“I’m passionate about inter-related systems, which is what Venice has, because it’s a city built in a lagoon: it was built on the ocean pretty much,” Tyson says.
“It had its boom and bust economically and socially, and is now like this floating Disney theme park with more tourists than locals visiting every day.”
Venice is also a dire warning about the effects of climate change, with flooding becoming more frequent and severe in recent years.
Although Venice is a different climate to Cairns or Townsville, there are parallels in the way these cities are experiencing climate change.
“Townsville, as a coastal city, emits CO2. We contribute to climate change and we’re going to be experiencing the effects of global warming. Events like heat waves will become more regular and more intense,” Tyson says.
A surprising lack of action
Despite the water literally lapping at the feet of Venetians, the city is doing little to fight climate change, according to Tyson.
“Flooding is happening more frequently, and to a more intense scale, not to mention that the sea level is also rising slowly. They’re experiencing a gradual inundation with intense flooding. It’s the repercussions of global warming,” he says.
“What stood out to me is that they actually aren’t taking any actions to address their contribution to this global issue.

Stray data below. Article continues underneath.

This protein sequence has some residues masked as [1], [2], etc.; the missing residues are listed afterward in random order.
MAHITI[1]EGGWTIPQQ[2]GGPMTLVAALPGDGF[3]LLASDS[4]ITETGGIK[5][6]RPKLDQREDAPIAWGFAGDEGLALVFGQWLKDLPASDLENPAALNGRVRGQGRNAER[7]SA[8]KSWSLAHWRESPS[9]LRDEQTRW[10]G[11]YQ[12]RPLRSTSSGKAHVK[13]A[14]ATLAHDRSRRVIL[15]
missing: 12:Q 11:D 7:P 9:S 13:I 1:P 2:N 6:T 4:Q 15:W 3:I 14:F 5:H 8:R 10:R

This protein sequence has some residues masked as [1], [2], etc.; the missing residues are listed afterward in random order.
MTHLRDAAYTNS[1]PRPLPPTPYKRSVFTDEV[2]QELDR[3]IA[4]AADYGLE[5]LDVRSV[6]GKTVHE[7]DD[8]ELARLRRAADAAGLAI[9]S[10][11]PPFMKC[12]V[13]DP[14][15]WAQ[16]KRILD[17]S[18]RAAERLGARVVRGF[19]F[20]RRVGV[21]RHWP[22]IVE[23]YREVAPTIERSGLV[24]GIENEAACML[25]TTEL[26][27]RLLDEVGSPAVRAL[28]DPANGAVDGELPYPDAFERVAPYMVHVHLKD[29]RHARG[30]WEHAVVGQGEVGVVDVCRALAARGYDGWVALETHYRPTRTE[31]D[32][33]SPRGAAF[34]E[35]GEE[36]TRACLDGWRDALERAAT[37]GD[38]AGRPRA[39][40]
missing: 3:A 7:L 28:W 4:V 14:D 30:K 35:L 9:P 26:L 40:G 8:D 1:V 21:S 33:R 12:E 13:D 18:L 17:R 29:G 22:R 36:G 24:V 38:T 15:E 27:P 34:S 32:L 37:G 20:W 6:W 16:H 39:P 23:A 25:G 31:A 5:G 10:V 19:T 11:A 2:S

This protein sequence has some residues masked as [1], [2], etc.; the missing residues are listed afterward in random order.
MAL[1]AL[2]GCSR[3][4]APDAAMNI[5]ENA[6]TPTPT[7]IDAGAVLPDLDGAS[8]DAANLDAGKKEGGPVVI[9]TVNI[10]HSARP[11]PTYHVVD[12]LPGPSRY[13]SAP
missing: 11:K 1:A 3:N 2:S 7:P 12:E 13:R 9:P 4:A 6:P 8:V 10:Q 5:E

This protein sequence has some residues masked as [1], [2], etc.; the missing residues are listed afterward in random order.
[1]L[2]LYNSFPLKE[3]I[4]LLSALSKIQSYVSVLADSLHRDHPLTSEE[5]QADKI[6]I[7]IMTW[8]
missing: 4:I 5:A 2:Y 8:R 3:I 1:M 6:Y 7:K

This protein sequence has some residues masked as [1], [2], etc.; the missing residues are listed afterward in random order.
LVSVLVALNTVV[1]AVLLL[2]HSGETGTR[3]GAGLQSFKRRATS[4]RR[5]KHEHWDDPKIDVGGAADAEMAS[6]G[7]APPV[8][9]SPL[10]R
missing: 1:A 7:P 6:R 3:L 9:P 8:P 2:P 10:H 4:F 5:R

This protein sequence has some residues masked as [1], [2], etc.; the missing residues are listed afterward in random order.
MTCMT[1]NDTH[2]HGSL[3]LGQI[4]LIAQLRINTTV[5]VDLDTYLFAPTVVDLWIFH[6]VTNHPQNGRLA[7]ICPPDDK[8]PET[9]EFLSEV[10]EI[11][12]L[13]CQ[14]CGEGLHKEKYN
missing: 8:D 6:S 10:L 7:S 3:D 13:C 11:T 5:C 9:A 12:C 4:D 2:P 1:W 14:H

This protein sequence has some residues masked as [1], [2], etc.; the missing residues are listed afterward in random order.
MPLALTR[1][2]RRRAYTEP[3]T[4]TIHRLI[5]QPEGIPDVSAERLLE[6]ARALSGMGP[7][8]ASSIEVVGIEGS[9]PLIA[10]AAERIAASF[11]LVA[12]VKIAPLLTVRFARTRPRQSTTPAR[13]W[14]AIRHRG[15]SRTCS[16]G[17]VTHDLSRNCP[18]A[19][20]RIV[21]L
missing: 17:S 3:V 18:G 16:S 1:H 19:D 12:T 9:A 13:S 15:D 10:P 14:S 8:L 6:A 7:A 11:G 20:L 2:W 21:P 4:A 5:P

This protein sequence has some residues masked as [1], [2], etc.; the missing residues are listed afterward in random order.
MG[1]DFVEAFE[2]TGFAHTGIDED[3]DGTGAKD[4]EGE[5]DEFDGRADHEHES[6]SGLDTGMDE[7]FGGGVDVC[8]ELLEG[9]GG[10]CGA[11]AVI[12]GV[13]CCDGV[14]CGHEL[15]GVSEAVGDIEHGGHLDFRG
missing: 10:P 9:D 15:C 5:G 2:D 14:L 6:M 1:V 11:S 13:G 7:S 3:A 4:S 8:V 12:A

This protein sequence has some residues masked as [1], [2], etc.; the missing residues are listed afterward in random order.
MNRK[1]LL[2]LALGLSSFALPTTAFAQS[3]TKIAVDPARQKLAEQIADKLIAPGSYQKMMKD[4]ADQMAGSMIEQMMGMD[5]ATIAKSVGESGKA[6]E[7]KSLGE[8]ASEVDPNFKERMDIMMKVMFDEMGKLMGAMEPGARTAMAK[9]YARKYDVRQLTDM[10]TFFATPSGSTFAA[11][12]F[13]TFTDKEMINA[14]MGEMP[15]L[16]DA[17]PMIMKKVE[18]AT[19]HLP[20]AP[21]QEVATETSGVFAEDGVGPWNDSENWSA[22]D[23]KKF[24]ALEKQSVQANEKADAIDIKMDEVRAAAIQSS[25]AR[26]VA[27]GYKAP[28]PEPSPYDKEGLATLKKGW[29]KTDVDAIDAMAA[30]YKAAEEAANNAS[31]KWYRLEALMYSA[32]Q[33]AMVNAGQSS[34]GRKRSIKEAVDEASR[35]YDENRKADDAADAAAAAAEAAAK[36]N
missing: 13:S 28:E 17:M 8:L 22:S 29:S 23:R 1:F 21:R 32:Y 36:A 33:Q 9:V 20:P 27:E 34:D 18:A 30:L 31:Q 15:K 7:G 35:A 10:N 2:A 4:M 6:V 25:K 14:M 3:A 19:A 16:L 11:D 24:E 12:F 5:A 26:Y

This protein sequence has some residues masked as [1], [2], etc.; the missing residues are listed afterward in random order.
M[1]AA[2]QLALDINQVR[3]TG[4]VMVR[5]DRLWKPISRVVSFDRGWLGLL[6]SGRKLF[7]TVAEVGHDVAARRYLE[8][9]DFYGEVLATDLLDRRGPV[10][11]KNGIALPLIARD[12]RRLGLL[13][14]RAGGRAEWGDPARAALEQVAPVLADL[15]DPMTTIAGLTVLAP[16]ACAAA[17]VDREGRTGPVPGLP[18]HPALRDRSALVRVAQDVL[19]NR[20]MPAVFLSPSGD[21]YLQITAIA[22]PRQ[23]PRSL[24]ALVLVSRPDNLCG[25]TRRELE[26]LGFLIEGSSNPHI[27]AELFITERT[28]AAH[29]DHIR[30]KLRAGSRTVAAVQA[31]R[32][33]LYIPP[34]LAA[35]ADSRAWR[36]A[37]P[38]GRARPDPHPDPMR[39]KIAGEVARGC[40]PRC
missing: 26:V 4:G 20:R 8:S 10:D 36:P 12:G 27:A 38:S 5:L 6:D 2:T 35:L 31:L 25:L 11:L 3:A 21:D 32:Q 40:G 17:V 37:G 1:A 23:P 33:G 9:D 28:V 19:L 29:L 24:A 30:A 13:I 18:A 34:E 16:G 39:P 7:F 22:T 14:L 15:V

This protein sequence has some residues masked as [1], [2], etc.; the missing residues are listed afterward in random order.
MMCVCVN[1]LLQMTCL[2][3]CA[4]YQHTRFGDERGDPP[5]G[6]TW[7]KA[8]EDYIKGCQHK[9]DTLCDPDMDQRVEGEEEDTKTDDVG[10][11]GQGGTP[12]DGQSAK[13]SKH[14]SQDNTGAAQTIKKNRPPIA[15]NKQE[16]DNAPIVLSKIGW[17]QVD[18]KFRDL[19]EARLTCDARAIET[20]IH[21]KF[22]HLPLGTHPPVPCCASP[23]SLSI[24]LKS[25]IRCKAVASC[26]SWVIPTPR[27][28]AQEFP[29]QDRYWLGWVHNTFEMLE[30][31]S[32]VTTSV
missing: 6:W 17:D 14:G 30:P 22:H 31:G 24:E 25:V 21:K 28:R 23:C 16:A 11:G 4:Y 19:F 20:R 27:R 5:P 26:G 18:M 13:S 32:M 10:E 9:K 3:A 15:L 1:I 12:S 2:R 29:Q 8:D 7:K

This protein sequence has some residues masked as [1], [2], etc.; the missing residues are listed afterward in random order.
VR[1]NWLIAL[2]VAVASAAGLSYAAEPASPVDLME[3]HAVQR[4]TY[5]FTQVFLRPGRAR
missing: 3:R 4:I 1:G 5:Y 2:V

“For example, it’s illegal to put solar panels on the roofs in Venice, because they’re obsessed with retaining their cultural heritage to keep tourism booming. But that cultural heritage won’t mean anything when the city is underwater.”
Compared to Venice, Townsville’s approach to adapting to — and preventing — climate change is advanced.
“I think Townsville is doing well in leading the way. I think places like Venice should look to smaller regional towns like us. If we can do it, they can too,” Tyson says.
“We’ve got massive movements of adapting to our climate, like painting our roofs white. We’ve got a relatively good uptake of solar.”
Townsville also makes better use of its environment, like maintaining sand dunes to preserve the coast line, as opposed to the brick walls employed in Venice.
While Tyson’s passion for sustainability shaped his experience, Meredith’s background in business, her previous occupation before starting her Masters in Planning and Urban Design, shaped hers.
“The things that you're exposed to and lessons learned were way more than what I was expecting to get out of the trip,” she said. “I thought it was just going be an awesome holiday with a little junket of study, but the study was one of the highlights of the trip.”